San Antonio Teens Discuss GPS Tracking
San Antonio High School Student Claims ID Badges are ‘Satanic’
Andrea Hernandez, a 15-year-old high school student in San Antonio, adamantly refused to wear a school ID badge containing an embedded RFID GPS tracking microchip, because she believed it was the “mark of the beast.”
The high-tech ID badges allow school administrators to track attendance and locate each student within the school. Hernandez was kicked out of her school for refusing to participate in the student tracking program, but will be allowed to return after a judge granted her a temporary restraining order against Northside Independent School District.
The pilot program, which began a few years ago, was designed to help improve classroom attendance for the fourth largest school district in Texas. A significant increase in attendance could mean more classroom funding for the budget-strapped school district – as much as $1.7 million. Prior to this incident, a suburban Houston school district began using RFID tracking chips in 2005, which served as a model for Northside ISD.
The school agreed to remove the tracking chip on Hernandez’s badge, but still required her to wear it while on school grounds. Hernandez and her family, however, still refused to wear it on religious grounds, stating in a lawsuit that even wearing the badge was tantamount to “submission of a false god” because the card still indicated her participation in what they deemed as a sacrilegious act. The case has been moved to federal court.
This incident has caught the attention of privacy advocates, like the ACLU, who claim that the mandated ID cards are too intrusive for students.
“They pose direct privacy problems for students,” said Jay Stanley, Senior policy ACLU analyst “They also raise the question what are we teaching our children, schools teach not only what they say but by example.”
There was even a report that the Northside tracking system was hacked by Anonymous on Saturday in protest over the district’s use of tracking badges. The district’s site, however, claims that the program was never compromised, according to a spokesman.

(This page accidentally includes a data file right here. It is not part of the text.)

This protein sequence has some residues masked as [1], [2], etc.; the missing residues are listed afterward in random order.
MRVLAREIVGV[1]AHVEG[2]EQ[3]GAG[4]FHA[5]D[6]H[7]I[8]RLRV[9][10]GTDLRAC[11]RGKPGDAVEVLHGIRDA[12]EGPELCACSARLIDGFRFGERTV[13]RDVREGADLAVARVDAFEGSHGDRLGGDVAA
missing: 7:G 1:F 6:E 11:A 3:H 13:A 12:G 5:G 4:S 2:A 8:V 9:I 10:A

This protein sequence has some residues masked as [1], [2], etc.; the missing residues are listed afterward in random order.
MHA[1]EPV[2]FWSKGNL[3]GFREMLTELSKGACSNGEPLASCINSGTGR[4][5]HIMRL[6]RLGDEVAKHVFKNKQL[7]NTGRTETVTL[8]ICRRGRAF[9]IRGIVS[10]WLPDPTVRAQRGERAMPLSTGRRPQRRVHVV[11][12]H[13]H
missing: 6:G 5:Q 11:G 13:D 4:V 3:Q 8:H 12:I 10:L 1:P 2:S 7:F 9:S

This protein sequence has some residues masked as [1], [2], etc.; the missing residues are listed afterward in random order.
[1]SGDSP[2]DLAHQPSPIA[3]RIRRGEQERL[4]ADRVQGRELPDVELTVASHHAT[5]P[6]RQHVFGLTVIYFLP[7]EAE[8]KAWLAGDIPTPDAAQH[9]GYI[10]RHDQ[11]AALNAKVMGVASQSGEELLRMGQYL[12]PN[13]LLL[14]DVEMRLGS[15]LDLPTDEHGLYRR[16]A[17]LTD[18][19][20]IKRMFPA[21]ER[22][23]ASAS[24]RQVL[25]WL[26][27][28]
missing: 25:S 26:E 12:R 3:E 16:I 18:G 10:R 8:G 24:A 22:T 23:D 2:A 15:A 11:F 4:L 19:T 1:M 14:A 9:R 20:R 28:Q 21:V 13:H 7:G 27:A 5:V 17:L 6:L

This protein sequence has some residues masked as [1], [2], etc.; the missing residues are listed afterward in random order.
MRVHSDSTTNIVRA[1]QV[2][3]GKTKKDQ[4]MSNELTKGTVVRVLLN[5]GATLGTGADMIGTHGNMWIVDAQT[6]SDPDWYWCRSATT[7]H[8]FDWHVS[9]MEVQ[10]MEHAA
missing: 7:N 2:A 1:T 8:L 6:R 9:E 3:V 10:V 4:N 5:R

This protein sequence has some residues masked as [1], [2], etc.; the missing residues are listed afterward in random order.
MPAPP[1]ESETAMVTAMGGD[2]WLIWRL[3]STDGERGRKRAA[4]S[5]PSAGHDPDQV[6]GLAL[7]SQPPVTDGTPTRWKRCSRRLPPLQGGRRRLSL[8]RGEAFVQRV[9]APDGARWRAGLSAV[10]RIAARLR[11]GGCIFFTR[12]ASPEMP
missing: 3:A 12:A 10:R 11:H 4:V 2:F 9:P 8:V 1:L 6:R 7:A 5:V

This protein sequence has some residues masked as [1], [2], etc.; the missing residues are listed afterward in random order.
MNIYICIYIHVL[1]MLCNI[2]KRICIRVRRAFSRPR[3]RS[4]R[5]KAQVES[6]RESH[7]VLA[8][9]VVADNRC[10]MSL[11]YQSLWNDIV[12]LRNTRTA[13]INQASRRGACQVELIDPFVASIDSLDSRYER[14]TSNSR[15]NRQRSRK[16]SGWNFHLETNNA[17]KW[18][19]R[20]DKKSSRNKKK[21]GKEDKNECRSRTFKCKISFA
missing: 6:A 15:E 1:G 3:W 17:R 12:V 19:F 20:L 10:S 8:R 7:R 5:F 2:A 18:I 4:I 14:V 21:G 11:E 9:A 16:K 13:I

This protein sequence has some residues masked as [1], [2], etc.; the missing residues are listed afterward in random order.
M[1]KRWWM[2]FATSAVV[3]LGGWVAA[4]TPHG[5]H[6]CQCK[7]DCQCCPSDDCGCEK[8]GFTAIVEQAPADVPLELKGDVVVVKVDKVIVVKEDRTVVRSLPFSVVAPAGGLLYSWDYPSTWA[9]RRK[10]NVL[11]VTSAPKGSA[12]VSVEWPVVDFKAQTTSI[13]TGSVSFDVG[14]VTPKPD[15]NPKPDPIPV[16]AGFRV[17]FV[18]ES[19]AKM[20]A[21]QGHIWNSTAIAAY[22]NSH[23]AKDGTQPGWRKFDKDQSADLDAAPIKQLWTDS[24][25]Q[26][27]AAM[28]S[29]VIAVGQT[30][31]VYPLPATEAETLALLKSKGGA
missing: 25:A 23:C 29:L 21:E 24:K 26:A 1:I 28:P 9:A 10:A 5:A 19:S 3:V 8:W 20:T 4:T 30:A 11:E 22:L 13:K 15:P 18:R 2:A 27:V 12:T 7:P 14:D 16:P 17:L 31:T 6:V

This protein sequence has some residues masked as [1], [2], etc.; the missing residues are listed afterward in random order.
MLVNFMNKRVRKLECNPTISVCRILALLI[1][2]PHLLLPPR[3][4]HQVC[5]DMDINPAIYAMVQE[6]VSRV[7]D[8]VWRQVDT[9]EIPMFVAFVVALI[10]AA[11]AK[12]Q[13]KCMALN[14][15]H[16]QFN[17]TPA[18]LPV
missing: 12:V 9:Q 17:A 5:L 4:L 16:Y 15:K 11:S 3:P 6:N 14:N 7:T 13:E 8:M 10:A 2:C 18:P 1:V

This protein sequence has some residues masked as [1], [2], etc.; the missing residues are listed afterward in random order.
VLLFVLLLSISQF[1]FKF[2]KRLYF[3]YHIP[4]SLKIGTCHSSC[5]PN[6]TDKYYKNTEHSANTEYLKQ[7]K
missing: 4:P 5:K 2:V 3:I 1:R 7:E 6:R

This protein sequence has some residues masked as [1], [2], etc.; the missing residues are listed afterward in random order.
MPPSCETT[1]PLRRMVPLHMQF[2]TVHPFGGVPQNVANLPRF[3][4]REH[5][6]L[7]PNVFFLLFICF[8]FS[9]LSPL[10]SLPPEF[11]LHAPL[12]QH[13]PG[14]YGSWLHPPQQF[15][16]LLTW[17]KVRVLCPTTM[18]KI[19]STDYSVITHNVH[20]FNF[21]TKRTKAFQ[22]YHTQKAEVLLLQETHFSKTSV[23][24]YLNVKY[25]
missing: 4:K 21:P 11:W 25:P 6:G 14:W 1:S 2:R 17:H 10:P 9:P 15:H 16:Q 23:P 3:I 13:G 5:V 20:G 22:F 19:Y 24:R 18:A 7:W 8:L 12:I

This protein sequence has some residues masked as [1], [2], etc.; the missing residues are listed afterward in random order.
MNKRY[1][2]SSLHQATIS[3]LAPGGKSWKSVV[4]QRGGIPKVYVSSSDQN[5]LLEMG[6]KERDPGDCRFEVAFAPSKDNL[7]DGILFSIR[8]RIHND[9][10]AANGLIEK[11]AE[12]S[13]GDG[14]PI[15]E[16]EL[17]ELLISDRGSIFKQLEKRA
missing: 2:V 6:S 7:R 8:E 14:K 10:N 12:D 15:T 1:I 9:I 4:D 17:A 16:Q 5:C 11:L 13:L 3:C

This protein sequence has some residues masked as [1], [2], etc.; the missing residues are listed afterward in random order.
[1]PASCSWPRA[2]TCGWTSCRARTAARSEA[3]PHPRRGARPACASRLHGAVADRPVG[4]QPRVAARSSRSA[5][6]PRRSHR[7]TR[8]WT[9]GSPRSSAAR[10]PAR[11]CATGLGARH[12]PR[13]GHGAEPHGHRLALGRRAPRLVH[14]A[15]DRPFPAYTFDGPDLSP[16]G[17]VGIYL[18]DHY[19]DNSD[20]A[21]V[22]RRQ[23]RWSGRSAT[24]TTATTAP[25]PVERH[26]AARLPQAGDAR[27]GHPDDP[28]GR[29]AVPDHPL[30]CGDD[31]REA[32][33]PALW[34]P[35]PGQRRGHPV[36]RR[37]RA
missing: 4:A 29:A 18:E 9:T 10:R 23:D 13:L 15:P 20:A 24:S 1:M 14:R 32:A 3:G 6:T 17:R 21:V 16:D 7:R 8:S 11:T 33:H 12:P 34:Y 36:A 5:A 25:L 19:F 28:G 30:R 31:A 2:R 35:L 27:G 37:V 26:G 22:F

The main premise for the Hernandez family in their opposition to the ID badges, however, seems to be centered on their strong religious beliefs, as opposed to privacy or safety concerns. No date has been scheduled for the hearing.
The recent influx of GPS tracking technology has raised a number of questions in regards to the issue of individual privacy. GPS tracking devices have become much more compact and accessible in recent years. Almost all modern smartphones have GPS technology built into them, which allows virtually anyone to pinpoint their whereabouts.
Many concerned parents have also considered utilizing GPS tracking technology to monitor their children. A concerned father recently sought advice from columnist Amy Dickinson, concerning whether he should be able to use GPS to track his daughters. She expressed her strong opposition to the idea, writing:
I am completely, totally and utterly opposed to installing tracking or monitoring technology on kids’ devices without their knowledge. … You cannot use technology to mitigate the work (or risks) of parenting. … You should confirm their whereabouts the old-fashioned way—by getting to know their friends, calling other parents to verify plans, and by driving them from place to place and occasionally showing up early.
However, another newspaper columnist wrote this week:
We were initially apprehensive about doing this; we didn’t want them to feel that they were being spied on, or that we don’t trust them. It has, however, given me peace of mind. We are able to pinpoint the exact location of their cell phones at all times. As a mother of two teenagers, I respect their privacy but feel entitled to know their whereabouts.
This is definitely not a simple issue to work through. Some parents feel that using a teen GPS tracker constitutes as spying on their kids, while others see it as a tool to protect them. Some parents, especially of teenagers, would say that you should trust your children and grant them some degree of freedom, and that utilizing GPS tracking technology, whether in form of a GPS tracking device or a smartphone, will only damage an already fragile relationship.
Other parents would counter that by saying that they have the right to track their teenagers, as long as they live under their roofs. Furthermore, using GPS trackers provides an extra measure of safety for their children as well as some peace of mind.
As tracking technology continues to evolve and become more prevalent in our society, these issues will increasingly come to the forefront of the discussion. Cases, such as the one involving Andrea Hernandez, will be much more commonplace, especially with the rapid evolution and influx of smartphones.
What are some of your thoughts regarding this issue of tracking and children?